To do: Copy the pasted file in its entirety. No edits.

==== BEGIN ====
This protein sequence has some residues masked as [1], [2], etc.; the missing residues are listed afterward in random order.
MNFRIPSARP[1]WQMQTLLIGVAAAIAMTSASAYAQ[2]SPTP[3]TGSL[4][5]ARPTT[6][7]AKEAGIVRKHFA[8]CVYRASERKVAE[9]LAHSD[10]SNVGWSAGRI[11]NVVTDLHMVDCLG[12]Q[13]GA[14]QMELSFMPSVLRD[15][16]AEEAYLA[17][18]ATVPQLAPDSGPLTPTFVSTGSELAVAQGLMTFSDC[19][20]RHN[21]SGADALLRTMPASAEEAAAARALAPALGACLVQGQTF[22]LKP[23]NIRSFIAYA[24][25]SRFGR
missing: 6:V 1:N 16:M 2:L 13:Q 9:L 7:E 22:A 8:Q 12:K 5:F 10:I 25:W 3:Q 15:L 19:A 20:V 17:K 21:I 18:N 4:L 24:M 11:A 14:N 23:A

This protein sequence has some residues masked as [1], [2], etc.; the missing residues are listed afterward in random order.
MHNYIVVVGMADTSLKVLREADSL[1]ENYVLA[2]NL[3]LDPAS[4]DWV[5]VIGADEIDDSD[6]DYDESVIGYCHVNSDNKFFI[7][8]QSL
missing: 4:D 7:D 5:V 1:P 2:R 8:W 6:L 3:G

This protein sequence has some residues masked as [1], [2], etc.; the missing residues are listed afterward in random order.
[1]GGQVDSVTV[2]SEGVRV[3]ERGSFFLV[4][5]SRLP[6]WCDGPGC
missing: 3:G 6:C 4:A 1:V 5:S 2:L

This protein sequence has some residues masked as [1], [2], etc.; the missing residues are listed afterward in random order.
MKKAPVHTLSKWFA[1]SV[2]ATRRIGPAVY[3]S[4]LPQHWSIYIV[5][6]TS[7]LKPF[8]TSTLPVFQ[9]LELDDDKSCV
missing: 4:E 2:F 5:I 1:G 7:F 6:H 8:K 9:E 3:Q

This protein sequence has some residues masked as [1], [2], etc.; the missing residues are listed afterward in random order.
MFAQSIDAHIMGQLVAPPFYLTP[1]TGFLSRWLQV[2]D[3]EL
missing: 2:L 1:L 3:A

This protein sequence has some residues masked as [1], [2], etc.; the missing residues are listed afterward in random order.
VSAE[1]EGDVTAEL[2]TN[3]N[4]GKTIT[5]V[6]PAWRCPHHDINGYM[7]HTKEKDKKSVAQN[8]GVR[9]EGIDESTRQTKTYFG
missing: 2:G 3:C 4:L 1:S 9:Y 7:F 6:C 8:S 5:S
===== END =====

This protein sequence has some residues masked as [1], [2], etc.; the missing residues are listed afterward in random order.
MNFRIPSARP[1]WQMQTLLIGVAAAIAMTSASAYAQ[2]SPTP[3]TGSL[4][5]ARPTT[6][7]AKEAGIVRKHFA[8]CVYRASERKVAE[9]LAHSD[10]SNVGWSAGRI[11]NVVTDLHMVDCLG[12]Q[13]GA[14]QMELSFMPSVLRD[15][16]AEEAYLA[17][18]ATVPQLAPDSGPLTPTFVSTGSELAVAQGLMTFSDC[19][20]RHN[21]SGADALLRTMPASAEEAAAARALAPALGACLVQGQTF[22]LKP[23]NIRSFIAYA[24][25]SRFGR
missing: 6:V 1:N 16:M 2:L 13:Q 9:L 7:E 22:A 8:Q 12:K 5:F 10:I 25:W 3:Q 15:L 19:A 20:V 17:K 21:I 18:N 4:L 24:M 11:A 14:N 23:A

This protein sequence has some residues masked as [1], [2], etc.; the missing residues are listed afterward in random order.
MHNYIVVVGMADTSLKVLREADSL[1]ENYVLA[2]NL[3]LDPAS[4]DWV[5]VIGADEIDDSD[6]DYDESVIGYCHVNSDNKFFI[7][8]QSL
missing: 4:D 7:D 5:V 1:P 2:R 8:W 6:L 3:G

This protein sequence has some residues masked as [1], [2], etc.; the missing residues are listed afterward in random order.
[1]GGQVDSVTV[2]SEGVRV[3]ERGSFFLV[4][5]SRLP[6]WCDGPGC
missing: 3:G 6:C 4:A 1:V 5:S 2:L

This protein sequence has some residues masked as [1], [2], etc.; the missing residues are listed afterward in random order.
MKKAPVHTLSKWFA[1]SV[2]ATRRIGPAVY[3]S[4]LPQHWSIYIV[5][6]TS[7]LKPF[8]TSTLPVFQ[9]LELDDDKSCV
missing: 4:E 2:F 5:I 1:G 7:F 6:H 8:K 9:E 3:Q

This protein sequence has some residues masked as [1], [2], etc.; the missing residues are listed afterward in random order.
MFAQSIDAHIMGQLVAPPFYLTP[1]TGFLSRWLQV[2]D[3]EL
missing: 2:L 1:L 3:A

This protein sequence has some residues masked as [1], [2], etc.; the missing residues are listed afterward in random order.
VSAE[1]EGDVTAEL[2]TN[3]N[4]GKTIT[5]V[6]PAWRCPHHDINGYM[7]HTKEKDKKSVAQN[8]GVR[9]EGIDESTRQTKTYFG
missing: 2:G 3:C 4:L 1:S 9:Y 7:F 6:C 8:S 5:S